Anti-Financial Crime & Financial Crime Compliance
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Asia-Pacific, Crypto

China leads the race towards a government digital currency, but hurdles remain

By Dan Byrne for AMLi

THERE were mixed feelings about the latest test phase of China’s proposed ‘digital yuan,’ with some analysts praising its potential, and ordinary users claiming more would have to be done to convince consumers.

The ‘digital yuan’ is one of several Central Bank Digital Currencies (CBDCs) currently in development or under consideration by governments across the world.

It would hasten the abandonment of physical cash in China, while also providing a publicly regulated digital currency to match the popularity of privately-owned cryptocurrencies like Bitcoin.

China’s latest testing phase of the digital yuan involved the ‘gifting’ of approximately €25 at random to 50,000 Chinese consumers via an online wallet that they could then use for payments, Reuters reports.

While analysts claimed that the trial has “extended its [China’s] lead in the global race to develop a central bank digital currency,” the consumers who took part had a less than enthusiastic response.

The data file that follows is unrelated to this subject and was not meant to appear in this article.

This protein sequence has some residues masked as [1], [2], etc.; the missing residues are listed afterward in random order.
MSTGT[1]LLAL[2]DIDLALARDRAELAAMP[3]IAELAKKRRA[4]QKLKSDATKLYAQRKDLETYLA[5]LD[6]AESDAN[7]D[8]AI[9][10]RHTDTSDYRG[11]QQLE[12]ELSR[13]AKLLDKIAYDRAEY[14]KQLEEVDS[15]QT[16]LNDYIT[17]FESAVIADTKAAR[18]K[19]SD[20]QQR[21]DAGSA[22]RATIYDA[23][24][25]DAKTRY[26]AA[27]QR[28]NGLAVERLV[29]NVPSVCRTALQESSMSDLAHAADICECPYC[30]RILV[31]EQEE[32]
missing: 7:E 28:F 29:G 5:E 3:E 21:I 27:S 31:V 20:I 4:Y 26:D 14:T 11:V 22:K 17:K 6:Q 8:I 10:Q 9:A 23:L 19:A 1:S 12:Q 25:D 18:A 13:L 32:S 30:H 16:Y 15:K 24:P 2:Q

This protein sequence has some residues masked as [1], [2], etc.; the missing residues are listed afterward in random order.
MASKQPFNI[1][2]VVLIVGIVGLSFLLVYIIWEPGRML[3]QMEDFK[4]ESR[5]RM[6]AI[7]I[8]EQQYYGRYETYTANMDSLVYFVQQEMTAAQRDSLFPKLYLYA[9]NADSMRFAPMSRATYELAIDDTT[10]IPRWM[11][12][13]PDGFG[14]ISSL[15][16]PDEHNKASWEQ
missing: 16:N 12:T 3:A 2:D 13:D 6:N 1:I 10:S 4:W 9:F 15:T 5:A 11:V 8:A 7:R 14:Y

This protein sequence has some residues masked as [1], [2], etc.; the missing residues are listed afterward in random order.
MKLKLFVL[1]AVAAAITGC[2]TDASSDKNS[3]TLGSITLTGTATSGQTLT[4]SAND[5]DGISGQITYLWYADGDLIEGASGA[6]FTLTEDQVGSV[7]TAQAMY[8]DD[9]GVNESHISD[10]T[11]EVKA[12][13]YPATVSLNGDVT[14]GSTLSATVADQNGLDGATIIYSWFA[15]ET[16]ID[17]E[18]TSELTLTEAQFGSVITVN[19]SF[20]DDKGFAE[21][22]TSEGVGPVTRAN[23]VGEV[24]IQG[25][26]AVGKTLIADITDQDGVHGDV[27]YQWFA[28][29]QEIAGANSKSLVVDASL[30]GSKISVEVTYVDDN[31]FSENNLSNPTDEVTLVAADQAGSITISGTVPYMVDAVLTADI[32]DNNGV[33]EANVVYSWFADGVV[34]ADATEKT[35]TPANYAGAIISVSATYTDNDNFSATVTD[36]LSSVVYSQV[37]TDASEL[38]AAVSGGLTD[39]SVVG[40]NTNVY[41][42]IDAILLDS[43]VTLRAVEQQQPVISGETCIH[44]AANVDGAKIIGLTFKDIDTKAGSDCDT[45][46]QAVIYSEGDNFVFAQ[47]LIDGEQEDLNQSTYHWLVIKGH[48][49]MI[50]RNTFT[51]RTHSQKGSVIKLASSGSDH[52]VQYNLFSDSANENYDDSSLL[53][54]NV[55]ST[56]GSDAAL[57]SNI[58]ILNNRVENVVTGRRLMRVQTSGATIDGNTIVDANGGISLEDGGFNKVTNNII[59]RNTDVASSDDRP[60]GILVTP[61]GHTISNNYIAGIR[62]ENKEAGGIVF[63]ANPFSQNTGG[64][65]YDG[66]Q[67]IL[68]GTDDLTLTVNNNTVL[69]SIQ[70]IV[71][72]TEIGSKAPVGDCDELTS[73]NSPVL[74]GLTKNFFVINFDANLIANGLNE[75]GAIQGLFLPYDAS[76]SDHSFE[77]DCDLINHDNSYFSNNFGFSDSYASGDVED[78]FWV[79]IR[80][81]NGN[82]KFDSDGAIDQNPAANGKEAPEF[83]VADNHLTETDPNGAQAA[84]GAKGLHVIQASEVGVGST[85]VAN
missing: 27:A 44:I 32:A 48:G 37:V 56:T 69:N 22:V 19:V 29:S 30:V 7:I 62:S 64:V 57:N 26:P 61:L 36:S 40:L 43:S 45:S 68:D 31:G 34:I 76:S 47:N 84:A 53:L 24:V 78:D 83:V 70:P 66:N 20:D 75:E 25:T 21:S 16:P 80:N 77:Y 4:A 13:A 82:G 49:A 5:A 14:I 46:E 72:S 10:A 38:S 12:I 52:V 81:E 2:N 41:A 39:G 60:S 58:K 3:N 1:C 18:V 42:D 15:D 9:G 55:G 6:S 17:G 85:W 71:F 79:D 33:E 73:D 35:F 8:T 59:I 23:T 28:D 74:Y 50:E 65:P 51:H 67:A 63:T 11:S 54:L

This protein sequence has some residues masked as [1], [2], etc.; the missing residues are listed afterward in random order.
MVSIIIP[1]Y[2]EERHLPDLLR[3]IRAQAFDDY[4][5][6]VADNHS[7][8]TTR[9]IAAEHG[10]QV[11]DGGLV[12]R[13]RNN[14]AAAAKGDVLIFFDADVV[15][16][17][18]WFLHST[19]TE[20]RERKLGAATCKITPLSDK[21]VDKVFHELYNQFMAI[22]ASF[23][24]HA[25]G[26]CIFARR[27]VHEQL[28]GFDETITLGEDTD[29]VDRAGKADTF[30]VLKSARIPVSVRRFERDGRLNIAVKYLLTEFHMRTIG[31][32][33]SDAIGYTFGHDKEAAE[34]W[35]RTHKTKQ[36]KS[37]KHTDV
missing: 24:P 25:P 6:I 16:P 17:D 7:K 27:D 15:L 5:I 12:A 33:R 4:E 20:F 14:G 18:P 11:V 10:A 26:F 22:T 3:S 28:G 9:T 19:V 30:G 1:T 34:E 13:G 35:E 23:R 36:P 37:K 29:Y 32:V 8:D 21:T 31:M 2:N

It was reported that shoppers who used the app-based system preferred already-existing functionality such as third-party payment platform Alipay, which accounted for over half of all third-party payments in China in 2018.

Consumers said that the Chinese Central Banking authorities had more to do to convince them to switch to the ‘digital yuan’.

The trial’s end comes in the same month as lawmakers in Europe consider a ‘digital euro’, and what it could mean for the future of finance in the EU.

The concept was emphasised as desirable – or even inevitable – across many different political groups in the European Parliament in October, specifically as a way for public bodies to take back control of currencies as private ones like Bitcoin or Facebook’s Libra take prominence.

Cryptocurrencies have been regularly seen as a popular transaction channel for financial criminals, who seize upon the comparatively lax regulations and requirements compared to more traditional financial methods.

Meanwhile, given China’s apparent progress in developing a government-backed digital currency, fears have surfaced that it could lead to increased prominence of the yuan in global business – currently dominated by the US dollar and euro, Reuters reports. 

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